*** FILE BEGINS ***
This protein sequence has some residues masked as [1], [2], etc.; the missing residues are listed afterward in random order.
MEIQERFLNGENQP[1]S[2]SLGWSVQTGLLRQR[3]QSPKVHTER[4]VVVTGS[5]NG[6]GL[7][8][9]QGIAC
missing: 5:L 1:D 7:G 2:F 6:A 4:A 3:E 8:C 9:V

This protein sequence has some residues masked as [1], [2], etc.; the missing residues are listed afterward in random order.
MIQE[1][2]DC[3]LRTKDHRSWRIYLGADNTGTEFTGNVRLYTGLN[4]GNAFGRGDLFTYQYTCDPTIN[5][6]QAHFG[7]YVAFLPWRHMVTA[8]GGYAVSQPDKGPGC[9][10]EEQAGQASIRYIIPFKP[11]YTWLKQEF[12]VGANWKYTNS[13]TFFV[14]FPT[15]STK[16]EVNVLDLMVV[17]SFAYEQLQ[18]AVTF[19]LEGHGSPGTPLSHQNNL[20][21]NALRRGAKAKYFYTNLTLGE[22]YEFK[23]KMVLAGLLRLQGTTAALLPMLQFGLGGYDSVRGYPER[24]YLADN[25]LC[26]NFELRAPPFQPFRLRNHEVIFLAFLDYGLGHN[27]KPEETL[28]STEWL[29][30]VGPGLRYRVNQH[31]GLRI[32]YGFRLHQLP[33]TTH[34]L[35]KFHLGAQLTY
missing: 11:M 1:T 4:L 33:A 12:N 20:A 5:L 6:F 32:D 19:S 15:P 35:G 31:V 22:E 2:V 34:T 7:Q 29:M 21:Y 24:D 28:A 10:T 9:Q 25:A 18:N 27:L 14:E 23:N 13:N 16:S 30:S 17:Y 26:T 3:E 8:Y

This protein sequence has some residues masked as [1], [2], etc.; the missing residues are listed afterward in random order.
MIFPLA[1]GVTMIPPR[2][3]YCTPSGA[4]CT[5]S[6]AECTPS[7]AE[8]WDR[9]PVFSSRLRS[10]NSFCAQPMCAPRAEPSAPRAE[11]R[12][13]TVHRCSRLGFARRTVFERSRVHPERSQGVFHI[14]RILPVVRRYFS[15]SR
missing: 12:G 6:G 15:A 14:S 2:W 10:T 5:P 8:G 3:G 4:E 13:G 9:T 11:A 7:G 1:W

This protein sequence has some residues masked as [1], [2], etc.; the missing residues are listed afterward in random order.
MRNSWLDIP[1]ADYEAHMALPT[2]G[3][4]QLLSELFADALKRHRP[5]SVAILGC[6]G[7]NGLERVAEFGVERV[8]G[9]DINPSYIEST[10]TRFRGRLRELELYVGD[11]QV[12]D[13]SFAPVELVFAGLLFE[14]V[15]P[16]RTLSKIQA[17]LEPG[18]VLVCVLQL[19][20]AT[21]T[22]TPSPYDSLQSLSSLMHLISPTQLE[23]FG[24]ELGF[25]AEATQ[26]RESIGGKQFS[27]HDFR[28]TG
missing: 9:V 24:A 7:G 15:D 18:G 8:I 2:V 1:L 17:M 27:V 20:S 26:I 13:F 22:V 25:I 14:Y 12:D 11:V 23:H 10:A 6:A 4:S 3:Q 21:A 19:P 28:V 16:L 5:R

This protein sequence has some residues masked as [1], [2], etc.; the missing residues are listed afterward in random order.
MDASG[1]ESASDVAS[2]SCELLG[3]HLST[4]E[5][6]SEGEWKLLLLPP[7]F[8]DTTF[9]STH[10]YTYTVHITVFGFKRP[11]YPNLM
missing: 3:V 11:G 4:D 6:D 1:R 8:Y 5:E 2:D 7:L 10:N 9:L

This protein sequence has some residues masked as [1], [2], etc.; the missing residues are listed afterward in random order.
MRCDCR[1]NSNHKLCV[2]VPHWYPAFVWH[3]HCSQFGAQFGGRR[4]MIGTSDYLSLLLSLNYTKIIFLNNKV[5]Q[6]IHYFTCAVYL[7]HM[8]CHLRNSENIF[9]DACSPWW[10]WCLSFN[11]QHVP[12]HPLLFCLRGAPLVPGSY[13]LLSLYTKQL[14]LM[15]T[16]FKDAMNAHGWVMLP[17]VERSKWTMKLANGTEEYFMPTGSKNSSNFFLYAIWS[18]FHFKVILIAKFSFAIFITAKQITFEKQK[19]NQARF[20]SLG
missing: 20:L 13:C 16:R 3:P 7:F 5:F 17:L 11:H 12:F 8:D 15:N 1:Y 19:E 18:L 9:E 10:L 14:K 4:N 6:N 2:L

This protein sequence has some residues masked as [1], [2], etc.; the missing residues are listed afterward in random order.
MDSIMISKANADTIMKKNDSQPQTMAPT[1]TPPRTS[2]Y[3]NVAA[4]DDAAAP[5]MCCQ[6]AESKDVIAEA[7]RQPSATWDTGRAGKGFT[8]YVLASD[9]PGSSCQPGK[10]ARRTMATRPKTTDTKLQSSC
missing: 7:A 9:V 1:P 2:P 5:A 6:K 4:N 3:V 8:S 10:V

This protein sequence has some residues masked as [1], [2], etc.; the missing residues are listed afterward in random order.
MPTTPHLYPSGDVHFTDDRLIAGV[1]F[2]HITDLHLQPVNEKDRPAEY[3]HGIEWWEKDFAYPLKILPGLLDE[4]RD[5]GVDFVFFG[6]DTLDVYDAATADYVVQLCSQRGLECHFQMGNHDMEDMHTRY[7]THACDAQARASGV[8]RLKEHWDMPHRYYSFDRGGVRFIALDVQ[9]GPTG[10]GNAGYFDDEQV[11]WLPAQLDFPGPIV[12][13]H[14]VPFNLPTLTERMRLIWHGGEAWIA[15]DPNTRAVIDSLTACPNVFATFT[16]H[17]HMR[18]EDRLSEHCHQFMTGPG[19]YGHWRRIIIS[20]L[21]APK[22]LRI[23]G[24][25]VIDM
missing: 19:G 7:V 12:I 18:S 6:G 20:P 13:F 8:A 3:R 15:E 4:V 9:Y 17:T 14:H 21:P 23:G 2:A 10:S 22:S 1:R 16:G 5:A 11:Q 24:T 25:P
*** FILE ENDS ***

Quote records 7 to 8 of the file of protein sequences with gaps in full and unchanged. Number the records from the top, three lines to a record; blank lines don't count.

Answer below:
This protein sequence has some residues masked as [1], [2], etc.; the missing residues are listed afterward in random order.
MDSIMISKANADTIMKKNDSQPQTMAPT[1]TPPRTS[2]Y[3]NVAA[4]DDAAAP[5]MCCQ[6]AESKDVIAEA[7]RQPSATWDTGRAGKGFT[8]YVLASD[9]PGSSCQPGK[10]ARRTMATRPKTTDTKLQSSC
missing: 7:A 9:V 1:P 2:P 5:A 6:K 4:N 3:V 8:S 10:V

This protein sequence has some residues masked as [1], [2], etc.; the missing residues are listed afterward in random order.
MPTTPHLYPSGDVHFTDDRLIAGV[1]F[2]HITDLHLQPVNEKDRPAEY[3]HGIEWWEKDFAYPLKILPGLLDE[4]RD[5]GVDFVFFG[6]DTLDVYDAATADYVVQLCSQRGLECHFQMGNHDMEDMHTRY[7]THACDAQARASGV[8]RLKEHWDMPHRYYSFDRGGVRFIALDVQ[9]GPTG[10]GNAGYFDDEQV[11]WLPAQLDFPGPIV[12][13]H[14]VPFNLPTLTERMRLIWHGGEAWIA[15]DPNTRAVIDSLTACPNVFATFT[16]H[17]HMR[18]EDRLSEHCHQFMTGPG[19]YGHWRRIIIS[20]L[21]APK[22]LRI[23]G[24][25]VIDM
missing: 19:G 7:V 12:I 18:S 6:G 20:P 13:F 8:A 3:R 15:E 4:V 9:Y 17:T 14:H 21:P 23:G 2:A 10:S 22:S 1:R 16:G 5:A 11:Q 24:T 25:P